Retail Theatre: setting the stage for success
Author: Gary Byrne, Head of Retail Solutions UK
Retail theatre is THE hot topic in physical retail. In fact, my colleagues and I received a staggering number of enquiries on this topic while exhibiting at Retail Week’s Tech. event. So how do you achieve this? Here are five tips.
1. Host unique in-store customer events.
Hosting in-store customer events allows retailers to engage with customers directly and provide an experience they would not have elsewhere. Examples include product training sessions or launch events. The latter are often tied to loyalty programmes and create an element of exclusivity for invitees. Shops can also add that special something extra by leveraging advanced technologies. For instance, retailers can use the Panasonic Space Player to map projections of various styles onto a physical 3D model of a product (such as a shoe or dress). In addition to being eye-catching and out-of-the-ordinary, this eliminates the need to maintain a huge volume of stock. This type of technology does not have to be installed on a permanent basis; it can be deployed ad-hoc for specific events.
2. Revamp stores with aesthetics front of mind.
You never get a second chance to make a first impression. So the in-store environment needs to be attractive and welcoming. Avoid overcrowding space; instead, ensure there is a nice flow around the shop. Retailers must identify the most appropriate areas to position products or people to interact with the consumer – and maximise sales. To capture the key relevant data, retailers can exploit various analytical tools, such as facial recognition, heat mapping and people counting. They can also evaluate customer behaviour, mood and demographics. The aim is to deliver an immersive experience that customers will want to share with others, and that will keep them coming back for more.
3. Create a seamless shopping experience between online and in store.
The physical store can sometimes feel too static. This can be overcome by deploying digital tools. For example, a leading consumer electronics retailer employs Panasonic Electronic Shelf Label (ESL) to interact with customers. Shoppers can tap the ESL to view product reviews or specifications from the store’s website. And as prevalent as online shopping has become, there are still products that people want to touch and see first-hand. Many online platforms already point customers towards stores that stock certain items. But this can be taken a step further with geolocation solutions that guide customers to the exact location within the shop itself – as well as linking to promotions and to payment functions.
4. Use multimedia solutions to deliver the customer message.
There are various ways to make content more dynamic and personal. For instance, you can tailor displayed information to the demographics of your in-store customers, and even to those walking by. This could be a promotion, value message or upcoming event presented dynamically on display screens or via projections. Another option is to use products themselves as triggers. This has already been done with perfume. When a customer lifts a bottle from a shelf, a nearby digital display will show corresponding content. This can include advertisements, brand information, ingredients, pricing or even a comparison to similar products.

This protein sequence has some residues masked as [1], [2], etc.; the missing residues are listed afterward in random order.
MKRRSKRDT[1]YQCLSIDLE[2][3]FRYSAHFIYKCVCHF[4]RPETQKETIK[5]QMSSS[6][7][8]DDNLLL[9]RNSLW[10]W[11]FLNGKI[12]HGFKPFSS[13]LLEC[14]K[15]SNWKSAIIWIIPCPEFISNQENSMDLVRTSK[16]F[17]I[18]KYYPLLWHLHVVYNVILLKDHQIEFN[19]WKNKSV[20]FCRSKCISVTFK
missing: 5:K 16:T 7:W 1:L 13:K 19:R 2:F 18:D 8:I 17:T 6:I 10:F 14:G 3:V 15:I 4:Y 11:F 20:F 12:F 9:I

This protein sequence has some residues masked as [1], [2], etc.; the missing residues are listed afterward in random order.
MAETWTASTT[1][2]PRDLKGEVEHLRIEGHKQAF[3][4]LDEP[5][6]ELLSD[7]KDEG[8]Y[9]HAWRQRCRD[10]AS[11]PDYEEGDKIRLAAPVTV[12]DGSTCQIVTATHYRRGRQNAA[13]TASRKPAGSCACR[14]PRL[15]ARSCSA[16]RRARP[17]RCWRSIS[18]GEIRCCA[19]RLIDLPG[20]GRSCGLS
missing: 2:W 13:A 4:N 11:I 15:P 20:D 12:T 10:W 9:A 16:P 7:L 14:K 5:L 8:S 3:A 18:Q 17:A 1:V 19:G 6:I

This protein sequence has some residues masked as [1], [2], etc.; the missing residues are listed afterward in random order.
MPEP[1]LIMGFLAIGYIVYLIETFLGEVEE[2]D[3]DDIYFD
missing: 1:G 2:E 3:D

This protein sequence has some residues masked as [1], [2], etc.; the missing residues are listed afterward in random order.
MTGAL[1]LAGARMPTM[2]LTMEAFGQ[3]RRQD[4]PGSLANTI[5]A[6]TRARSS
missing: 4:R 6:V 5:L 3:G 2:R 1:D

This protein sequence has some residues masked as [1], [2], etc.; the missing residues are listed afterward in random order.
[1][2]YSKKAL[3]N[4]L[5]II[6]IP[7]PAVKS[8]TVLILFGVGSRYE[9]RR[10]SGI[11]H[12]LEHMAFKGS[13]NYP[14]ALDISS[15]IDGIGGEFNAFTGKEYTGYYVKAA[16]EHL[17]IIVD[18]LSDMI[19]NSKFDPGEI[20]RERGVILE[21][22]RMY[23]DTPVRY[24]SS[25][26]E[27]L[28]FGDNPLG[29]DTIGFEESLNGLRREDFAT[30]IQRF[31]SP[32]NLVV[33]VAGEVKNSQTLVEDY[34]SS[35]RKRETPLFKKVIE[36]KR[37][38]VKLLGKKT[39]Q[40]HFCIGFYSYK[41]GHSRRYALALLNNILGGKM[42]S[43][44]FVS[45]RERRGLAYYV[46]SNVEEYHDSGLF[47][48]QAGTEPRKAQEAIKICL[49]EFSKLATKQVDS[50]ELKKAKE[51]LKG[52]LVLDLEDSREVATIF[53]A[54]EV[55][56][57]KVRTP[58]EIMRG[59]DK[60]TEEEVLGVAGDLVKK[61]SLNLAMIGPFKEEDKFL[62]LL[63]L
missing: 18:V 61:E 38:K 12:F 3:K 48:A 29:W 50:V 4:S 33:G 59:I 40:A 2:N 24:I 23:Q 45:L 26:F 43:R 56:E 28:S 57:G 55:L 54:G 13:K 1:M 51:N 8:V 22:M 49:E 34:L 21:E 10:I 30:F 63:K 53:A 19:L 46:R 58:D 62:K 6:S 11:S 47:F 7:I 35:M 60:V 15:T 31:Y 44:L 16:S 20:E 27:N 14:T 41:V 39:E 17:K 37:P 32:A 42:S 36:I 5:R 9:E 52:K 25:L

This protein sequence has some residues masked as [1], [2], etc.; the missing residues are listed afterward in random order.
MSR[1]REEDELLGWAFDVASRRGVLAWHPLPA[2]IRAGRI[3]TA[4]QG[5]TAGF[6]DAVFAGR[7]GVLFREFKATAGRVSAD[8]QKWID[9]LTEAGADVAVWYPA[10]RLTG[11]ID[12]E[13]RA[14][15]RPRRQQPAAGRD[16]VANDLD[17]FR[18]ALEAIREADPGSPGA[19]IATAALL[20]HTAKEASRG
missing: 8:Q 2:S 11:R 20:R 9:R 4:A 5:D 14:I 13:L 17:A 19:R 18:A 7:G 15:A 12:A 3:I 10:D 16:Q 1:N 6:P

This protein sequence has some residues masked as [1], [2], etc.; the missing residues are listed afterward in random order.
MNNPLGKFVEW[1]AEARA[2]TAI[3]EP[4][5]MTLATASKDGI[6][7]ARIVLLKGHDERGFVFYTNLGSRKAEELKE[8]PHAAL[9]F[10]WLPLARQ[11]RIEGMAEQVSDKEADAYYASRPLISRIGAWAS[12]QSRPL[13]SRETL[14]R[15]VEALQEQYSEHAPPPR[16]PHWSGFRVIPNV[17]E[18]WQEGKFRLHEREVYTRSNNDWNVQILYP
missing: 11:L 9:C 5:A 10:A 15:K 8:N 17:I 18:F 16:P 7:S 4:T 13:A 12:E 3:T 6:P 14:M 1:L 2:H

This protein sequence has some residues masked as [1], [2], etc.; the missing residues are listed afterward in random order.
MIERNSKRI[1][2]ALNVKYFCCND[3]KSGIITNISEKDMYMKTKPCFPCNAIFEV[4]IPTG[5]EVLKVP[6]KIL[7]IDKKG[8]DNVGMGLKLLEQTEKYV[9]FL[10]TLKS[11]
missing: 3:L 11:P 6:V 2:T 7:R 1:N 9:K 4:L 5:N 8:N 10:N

5. Train staff to guide customers through the shopping journey.
The less time spent on tasks such as searching for items, checking stock or pricing, the more time staff have to interact with customers. In one recent use case, a large supermarket transitioned from paper-based to digital pricing (ESL), and linked it to their store planogram. Employees could then leverage handhelds to rapidly access:
information about where products were in the store
real-time stock levels
brand and product information
As a result, staff not only had more time to dedicate to customer service activities, they were also better equipped to do so.
Making investments pay for themselves
Technology plays a pivotal role in retail theatre. But for many, the initial investment can seem daunting. One work-around is leasing. This allows retailers to spread out the costs while ensuring their technology is always up-to-date. What’s more, it is possible to capitalise on these new tools and see returns. In fact, this is already happening with two of the solutions mentioned in this post. A convenience store is harnessing the Space Player to display dynamic projections at key in-store locations – and is selling advertising slots for brands to promote their products (see link below). And an electronics retailer has acquired ESLs in various sizes, and offers the larger units as advertising space. These “mini-billboards” are beginning to be recognised as an attractive alternative by some marketing agencies. Not only can these investments pay their own way, but in the long term they can open up a new revenue stream.
Taking the first step
While it is true that bricks-and-mortar shops are feeling the heat right now, there are concrete actions that can be taken to survive and thrive. For more information on how to create a one-of-a-kind, memorable customer experience, check out Panasonic’s Supercharged Stores report Supercharged Stores report